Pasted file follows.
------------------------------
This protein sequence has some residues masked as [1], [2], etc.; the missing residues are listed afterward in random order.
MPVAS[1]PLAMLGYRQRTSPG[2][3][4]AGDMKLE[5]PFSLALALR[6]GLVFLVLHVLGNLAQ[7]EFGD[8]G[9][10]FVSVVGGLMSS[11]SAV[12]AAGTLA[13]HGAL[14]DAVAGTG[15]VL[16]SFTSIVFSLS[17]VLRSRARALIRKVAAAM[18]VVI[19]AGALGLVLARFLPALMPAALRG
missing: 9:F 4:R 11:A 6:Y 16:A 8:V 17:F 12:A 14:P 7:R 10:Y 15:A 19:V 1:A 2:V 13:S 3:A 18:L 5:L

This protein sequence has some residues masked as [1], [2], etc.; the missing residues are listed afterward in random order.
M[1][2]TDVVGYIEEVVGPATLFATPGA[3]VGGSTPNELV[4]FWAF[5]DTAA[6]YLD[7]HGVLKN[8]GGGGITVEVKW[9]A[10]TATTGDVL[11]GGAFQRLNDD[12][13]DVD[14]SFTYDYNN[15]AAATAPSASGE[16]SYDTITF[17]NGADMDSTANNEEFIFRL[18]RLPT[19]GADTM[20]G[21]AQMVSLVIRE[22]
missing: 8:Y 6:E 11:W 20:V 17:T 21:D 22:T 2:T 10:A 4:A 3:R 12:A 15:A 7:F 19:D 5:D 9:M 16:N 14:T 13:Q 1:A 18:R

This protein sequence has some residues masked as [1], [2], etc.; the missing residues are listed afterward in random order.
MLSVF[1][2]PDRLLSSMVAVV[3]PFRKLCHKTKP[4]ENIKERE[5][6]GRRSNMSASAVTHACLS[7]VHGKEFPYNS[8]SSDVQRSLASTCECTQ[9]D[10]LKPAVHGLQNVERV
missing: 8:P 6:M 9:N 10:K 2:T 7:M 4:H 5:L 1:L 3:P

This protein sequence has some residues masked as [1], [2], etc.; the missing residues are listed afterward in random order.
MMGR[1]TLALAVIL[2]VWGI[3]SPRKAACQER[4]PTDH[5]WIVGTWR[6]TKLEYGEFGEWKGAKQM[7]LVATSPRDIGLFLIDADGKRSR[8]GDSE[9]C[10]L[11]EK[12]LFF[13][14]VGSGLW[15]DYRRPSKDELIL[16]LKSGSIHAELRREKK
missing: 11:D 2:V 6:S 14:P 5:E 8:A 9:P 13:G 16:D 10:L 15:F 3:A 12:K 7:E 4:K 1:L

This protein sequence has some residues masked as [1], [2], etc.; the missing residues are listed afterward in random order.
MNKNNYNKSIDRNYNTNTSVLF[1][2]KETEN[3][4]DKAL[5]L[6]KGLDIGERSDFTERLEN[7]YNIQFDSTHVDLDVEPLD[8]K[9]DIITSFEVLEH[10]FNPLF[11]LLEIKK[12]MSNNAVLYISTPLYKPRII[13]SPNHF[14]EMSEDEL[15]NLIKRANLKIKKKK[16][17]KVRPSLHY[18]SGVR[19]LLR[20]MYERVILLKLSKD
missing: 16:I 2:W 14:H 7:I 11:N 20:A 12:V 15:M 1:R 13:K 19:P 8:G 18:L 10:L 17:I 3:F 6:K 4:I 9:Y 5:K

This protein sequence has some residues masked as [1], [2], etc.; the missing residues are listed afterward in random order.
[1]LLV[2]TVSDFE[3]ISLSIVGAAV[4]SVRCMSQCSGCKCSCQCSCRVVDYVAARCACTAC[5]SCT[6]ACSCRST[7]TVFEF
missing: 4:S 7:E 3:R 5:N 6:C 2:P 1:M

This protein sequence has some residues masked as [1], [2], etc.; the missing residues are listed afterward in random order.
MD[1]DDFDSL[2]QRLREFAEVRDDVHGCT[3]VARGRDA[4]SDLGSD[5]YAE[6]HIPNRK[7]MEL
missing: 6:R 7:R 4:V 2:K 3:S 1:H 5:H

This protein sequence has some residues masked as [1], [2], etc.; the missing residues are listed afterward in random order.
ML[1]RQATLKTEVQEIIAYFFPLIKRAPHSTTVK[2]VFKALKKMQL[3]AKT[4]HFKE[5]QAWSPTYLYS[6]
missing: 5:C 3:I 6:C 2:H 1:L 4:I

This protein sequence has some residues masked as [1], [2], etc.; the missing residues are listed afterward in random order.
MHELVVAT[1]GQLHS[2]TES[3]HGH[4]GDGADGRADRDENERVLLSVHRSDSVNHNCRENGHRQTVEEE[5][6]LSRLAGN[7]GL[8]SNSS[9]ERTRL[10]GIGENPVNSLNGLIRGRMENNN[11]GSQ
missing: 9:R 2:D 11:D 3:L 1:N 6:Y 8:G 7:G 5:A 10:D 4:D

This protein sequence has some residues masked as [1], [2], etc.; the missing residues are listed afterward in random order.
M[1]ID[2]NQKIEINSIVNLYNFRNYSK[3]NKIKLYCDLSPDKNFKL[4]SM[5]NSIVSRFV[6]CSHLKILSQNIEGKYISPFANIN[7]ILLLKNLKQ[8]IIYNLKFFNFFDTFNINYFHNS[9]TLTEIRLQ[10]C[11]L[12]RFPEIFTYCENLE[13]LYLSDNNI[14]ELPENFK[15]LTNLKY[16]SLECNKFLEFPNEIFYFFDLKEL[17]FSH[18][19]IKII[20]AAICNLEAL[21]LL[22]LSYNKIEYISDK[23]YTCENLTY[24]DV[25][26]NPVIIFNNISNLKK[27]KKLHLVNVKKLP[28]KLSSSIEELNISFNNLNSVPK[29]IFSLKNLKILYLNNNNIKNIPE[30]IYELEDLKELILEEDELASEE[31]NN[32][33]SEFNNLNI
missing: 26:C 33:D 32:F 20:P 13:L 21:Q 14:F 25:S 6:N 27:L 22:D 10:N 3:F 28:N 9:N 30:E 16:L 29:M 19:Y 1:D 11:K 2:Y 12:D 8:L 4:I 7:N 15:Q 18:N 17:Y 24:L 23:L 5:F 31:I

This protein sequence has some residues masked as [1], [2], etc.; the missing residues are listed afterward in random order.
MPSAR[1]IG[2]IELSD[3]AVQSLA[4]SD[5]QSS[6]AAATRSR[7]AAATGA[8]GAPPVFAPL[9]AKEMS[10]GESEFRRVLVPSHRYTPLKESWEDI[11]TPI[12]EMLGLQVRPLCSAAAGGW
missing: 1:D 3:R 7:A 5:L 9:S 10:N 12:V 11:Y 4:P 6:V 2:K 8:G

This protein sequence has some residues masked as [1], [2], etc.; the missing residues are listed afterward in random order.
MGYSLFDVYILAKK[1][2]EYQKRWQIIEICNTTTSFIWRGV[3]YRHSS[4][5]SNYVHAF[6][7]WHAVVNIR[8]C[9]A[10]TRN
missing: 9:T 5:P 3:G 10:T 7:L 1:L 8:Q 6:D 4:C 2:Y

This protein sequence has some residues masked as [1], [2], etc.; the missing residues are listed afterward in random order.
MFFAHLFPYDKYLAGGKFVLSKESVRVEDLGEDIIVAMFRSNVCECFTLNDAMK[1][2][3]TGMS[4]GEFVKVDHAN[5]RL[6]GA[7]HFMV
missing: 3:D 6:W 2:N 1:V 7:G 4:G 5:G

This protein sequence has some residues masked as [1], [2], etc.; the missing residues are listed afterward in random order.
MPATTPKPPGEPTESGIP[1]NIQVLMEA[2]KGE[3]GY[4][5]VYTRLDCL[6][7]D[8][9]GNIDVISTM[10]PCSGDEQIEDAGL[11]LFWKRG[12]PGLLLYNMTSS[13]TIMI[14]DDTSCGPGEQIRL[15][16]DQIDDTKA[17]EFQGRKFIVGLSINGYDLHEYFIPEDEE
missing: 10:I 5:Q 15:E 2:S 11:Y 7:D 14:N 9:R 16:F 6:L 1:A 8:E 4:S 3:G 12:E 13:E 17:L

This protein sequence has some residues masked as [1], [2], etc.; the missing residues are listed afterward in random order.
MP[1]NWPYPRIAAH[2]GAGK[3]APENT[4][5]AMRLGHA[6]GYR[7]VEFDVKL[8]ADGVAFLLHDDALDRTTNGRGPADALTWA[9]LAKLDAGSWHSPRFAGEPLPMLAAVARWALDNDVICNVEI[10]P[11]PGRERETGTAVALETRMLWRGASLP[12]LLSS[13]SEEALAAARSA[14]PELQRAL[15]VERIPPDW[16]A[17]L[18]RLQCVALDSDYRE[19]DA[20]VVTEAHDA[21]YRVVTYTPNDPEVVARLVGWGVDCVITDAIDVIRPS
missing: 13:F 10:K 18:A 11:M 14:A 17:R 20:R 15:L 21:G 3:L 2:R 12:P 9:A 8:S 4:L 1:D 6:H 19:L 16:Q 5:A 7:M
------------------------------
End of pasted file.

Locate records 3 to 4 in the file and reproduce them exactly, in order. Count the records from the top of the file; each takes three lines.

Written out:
This protein sequence has some residues masked as [1], [2], etc.; the missing residues are listed afterward in random order.
MLSVF[1][2]PDRLLSSMVAVV[3]PFRKLCHKTKP[4]ENIKERE[5][6]GRRSNMSASAVTHACLS[7]VHGKEFPYNS[8]SSDVQRSLASTCECTQ[9]D[10]LKPAVHGLQNVERV
missing: 8:P 6:M 9:N 10:K 2:T 7:M 4:H 5:L 1:L 3:P

This protein sequence has some residues masked as [1], [2], etc.; the missing residues are listed afterward in random order.
MMGR[1]TLALAVIL[2]VWGI[3]SPRKAACQER[4]PTDH[5]WIVGTWR[6]TKLEYGEFGEWKGAKQM[7]LVATSPRDIGLFLIDADGKRSR[8]GDSE[9]C[10]L[11]EK[12]LFF[13][14]VGSGLW[15]DYRRPSKDELIL[16]LKSGSIHAELRREKK
missing: 11:D 2:V 6:S 14:P 5:E 8:A 9:P 13:G 16:D 10:L 15:F 3:A 12:K 7:E 4:K 1:L